Friday 7 December 2007

Chavez or choice

You may have seen on the news recently reports of a temper tantrum experienced by Juan Carlos, the King of Spain, while he attended the Ibero-American summit in Chile.

Sitting near him at the conference table was Hugo Chavez, the President of Venezuela. Chavez had been loudly accusing the former Prime Minister of Spain of being a fascist. When the current Spanish Prime Minister, José Luis Rodríguez Zapatero, tried to point out that this was not entirely fair and that his predecessor had in fact been democratically elected (and also democratically evicted) Chavez started shouting and screaming. At this point Juan Carlos lost his regal cool, raised his royal digit and said "¿Por qué no te callas?" which means "Why don't you shut up?"

Not exactly normal royal language but every now and then I suppose Heads of State are allowed to be irritated and speak plainly.

Since this episode Juan Carlos has become a bit of a hero, not only in Spain but rather wonderfully in Venezuela as well. The phrase has since become one of the most popular downloadable cellphone ring tones in Spain and has been amusing YouTube viewers all over the world.

I think one of the things people like about the incident is that for the first time in a while someone has had the guts to stand up to Chavez the dictator and get the better of him.

Many people around the world have tried to present Chavez as some sort of folk hero because he says bad things about George W Bush (OK, I admit I do that myself) and has promised his people democracy, economic prosperity and an end to corruption. Well, that's all very laudable of course. Nobody can argue against any of those things. The trouble is that you don't achieve these things by trying to change the constitution to allow you to remain president for life, by rigging elections, by stifling your critics, by nationalising profitable companies that employ millions of Venezuelans and by employing your relatives in government positions.

The effects of what Chavez has done are clear. Since he took office murder levels have, according to The Economist, tripled. Transparency International, the organisation that always says such nice things about us in Botswana, says that Venezuela is one of the few countries where corruption is on the rise. Any apparent increase in national wealth has resulted from the dramatic increase in oil prices, not because the economy is actually doing anything more.

I think there is a lesson for us every time we see a country either democratically or by force convert to any philosophy that comes from Marxist, Hegelian, Leninist or Trotskyite origins.

Every time any country has attempted to implement a radically left-wing economy it has failed. There has never been a case where it worked. Eastern Europe, China, Vietnam, North Korea, some of our neighbours in Africa and more recently in Latin America, every time it has been tried it has resulted in the opposition being shot and the people being left to eat grass.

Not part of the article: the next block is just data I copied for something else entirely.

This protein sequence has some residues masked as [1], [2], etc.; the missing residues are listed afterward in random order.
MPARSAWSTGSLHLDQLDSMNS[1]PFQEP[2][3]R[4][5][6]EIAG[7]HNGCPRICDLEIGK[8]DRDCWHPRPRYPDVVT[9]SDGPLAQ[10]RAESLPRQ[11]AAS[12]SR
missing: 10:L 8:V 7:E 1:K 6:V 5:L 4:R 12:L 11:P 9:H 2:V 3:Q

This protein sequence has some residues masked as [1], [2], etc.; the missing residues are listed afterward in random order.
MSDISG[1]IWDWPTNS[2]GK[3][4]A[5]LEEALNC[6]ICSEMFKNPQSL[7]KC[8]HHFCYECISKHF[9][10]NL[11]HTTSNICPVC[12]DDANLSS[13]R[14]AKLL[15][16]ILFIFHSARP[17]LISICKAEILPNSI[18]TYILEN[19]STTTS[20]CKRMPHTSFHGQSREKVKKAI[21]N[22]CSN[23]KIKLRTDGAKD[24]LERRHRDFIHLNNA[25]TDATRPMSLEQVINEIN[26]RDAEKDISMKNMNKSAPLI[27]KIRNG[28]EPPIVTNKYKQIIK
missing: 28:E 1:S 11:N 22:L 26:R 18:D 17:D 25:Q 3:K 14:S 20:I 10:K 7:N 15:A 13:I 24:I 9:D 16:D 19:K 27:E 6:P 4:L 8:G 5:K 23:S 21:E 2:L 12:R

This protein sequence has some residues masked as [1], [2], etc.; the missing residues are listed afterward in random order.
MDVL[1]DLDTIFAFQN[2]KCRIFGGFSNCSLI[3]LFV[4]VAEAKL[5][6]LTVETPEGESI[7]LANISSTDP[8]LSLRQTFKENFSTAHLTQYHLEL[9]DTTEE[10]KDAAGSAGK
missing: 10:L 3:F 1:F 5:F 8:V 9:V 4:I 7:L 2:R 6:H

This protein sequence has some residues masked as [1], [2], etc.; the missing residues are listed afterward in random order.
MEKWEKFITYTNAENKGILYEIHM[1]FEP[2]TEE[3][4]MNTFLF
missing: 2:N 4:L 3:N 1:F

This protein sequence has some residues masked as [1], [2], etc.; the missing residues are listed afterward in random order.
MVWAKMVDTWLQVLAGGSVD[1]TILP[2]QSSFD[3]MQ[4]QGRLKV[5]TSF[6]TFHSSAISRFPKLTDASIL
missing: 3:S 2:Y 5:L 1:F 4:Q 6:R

Surely by now the lesson is clear?

What about the alternatives? Here's a challenge for you. Name any pair of liberal democracies that have ever waged war against each other. I don't mean in their feudal pasts, I mean while they were liberal democracies.

OK, it's a trick question. It's never been known.

The funny thing is that the last time I challenged someone with that question they suggested the Anglo-Boer War. That's the war between two nations which allowed only men to vote, in South Africa only white men. So that really doesn't qualify, OK?

No two real democracies as we know them have ever gone to war. Every communist nation has ended up with either starvation, oppression or both.

Simple, surely?

So anyway, what has any of this got to do with consumers in Botswana? Because there is one thing above all that separates the extreme left agenda from the liberal democratic one. Choice. I believe that all intelligent people want some level choice in their lives. They want to be able to live where they choose, to shop where they choose, to live with who they choose. They want to be able to decide for themselves how they live their lives and so long as they don't offend their neighbours they want to be left alone.

I don't think it's too much of a leap to say that the same principles that apply to the oppressed peoples of the world, whether under radical left oppression in Venezuela or fascist oppression in Burma, apply to consumers everywhere. We don't want to be told what to do by anyone other than our wallet. We want to be free to do as we please. We want to get a job and to leave a job when we want to.

So next time you're deciding whether to eat at Nandos or Wimpy, or you can't decide whether to go to Apache Spur or Primi Piatti remember that you are exercising your freedom in exactly the same way as when you post your election slip into that box to decide who governs us.

So do it with pride and remember those who wish they could do something that simple.

This week's stars!

  • Kenanae Makula at the Riverwalk Branch of Barclays Bank who apparently is pleasant, professional and lovely.
  • Greg Soutter at the Walmont Ambassador (yes, like you I still think of it as the Grand Palm) for responding very well to a complaint.
  • Boiki Tema from First National Bank for being charming and enthusiastic and for selling FNB products even when you meet him at a party!

We still have Debonairs vouchers to give away. Our friends at Debonairs have donated lots of P50 vouchers for us to give away to our readers. All you have to do is nominate someone who you think delivers excellent service and YOU get a Debonairs voucher. They get celebrated here in Mmegi, we'll write to their Managing Director praising them and they get to come to our next Consumer Watchdog Party to be celebrated by you-know-who.

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